JNN 25 Oct 2012 DAMASCUS : The Syrian army and the armed rebels on Thursday voiced commitment to the internationally-backed cease-fire during the Muslim holiday of Eid al-Adha amid rejection from the extremist groups currently operative on ground.
The Syrian army announced in a statement Thursday the halt of all military operations nationwide for the next four days to mark Eid al-Adha, however, preserving the right to retaliate in case the armed rebels continue aggressions against civilians and government troops.
The statement, carried by the state-TV, said the army’s general command said the truce will go into effect from Friday morning till Monday.
It, however, made it abundantly clear that the truce would be invalid if the armed groups continued “firing at civilians and government troops as well as attacking public and private properties and using booby-trapped cars and improvised explosive devices.”
The truce would also be nullified if the armed groups consolidated their presence or received enforcement with fighters or munitions, the statement said.
For its part, the rebel Free Syrian Army (FSA) reportedly said Thursday that its armed fighters will honor the Eid truce, but demanded the release of detainees on Friday.
Both sides seemed to have agreed on the truce in response to the international efforts to establish a cease of fighting across Syria during the four-day holiday. But the extremists or jihadist groups declared that they are loose of the truce as the so-called “Ansar al-Islam” group said its fighters will not abide by the truce and questioned the Syrian army’s intentions and truthfulness.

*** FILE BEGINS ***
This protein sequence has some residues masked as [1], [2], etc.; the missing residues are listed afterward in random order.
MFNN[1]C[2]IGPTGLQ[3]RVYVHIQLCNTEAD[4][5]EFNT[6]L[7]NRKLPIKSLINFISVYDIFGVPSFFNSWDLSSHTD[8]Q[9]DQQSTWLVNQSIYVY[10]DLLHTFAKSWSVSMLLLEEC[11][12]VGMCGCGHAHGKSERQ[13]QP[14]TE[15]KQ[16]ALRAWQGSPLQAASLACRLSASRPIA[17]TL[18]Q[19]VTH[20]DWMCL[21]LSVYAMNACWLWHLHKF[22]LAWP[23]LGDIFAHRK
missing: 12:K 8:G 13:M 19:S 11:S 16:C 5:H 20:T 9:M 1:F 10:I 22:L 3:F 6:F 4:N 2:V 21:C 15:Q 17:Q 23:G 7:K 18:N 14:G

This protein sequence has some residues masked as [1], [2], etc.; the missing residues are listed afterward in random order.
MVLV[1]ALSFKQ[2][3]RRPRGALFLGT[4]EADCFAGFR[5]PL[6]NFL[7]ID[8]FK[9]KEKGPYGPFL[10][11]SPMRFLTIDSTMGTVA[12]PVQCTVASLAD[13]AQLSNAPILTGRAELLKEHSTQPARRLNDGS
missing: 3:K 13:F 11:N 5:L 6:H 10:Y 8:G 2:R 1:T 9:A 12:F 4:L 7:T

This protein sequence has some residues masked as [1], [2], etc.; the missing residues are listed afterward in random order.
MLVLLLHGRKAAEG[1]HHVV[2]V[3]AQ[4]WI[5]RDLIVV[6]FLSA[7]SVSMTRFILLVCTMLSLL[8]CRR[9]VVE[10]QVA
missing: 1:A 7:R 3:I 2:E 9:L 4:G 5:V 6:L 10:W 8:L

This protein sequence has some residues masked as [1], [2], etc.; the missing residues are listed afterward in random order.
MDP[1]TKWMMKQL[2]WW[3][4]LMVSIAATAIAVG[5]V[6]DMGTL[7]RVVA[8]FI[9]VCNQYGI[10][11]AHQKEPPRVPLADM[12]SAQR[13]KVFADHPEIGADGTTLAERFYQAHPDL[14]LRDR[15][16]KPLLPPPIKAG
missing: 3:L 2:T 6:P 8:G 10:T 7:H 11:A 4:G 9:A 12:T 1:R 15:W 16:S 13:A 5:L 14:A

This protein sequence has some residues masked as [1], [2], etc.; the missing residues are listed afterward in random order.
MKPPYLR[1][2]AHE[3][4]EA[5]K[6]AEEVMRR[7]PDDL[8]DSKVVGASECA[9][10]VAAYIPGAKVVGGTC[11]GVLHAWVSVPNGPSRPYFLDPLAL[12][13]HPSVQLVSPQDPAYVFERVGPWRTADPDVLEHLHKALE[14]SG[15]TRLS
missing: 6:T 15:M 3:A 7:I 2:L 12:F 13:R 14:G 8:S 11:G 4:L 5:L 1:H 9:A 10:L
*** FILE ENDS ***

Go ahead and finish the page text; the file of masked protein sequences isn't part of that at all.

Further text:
Another al-Qaida-linked group, al-Nusra Front, has also reportedly rejected the truce.
The cease-fire proposal was put forward by the UN-Arab League ( AL) joint special representative to Syria Lakhdar Brahimi, who said Wednesday that the Syrian government accepted his proposal for a cease-fire during the holiday.
“If the cease-fire initiative could succeed, other measures would be built on it and the cease-fire would be implemented on a wider scale and within a complete political process,” Brahimi said.
The UN Security Council on Wednesday welcomed the truce initiative, and called on “all regional and international actors to use their influence on the parties concerned to facilitate the implementation of the cease-fire and cessation of violence.”
Still, with the rejection of the extremist groups that have totally different agendas far from yearning to democracy and freedom, the prospects of the cease-fire seem slim.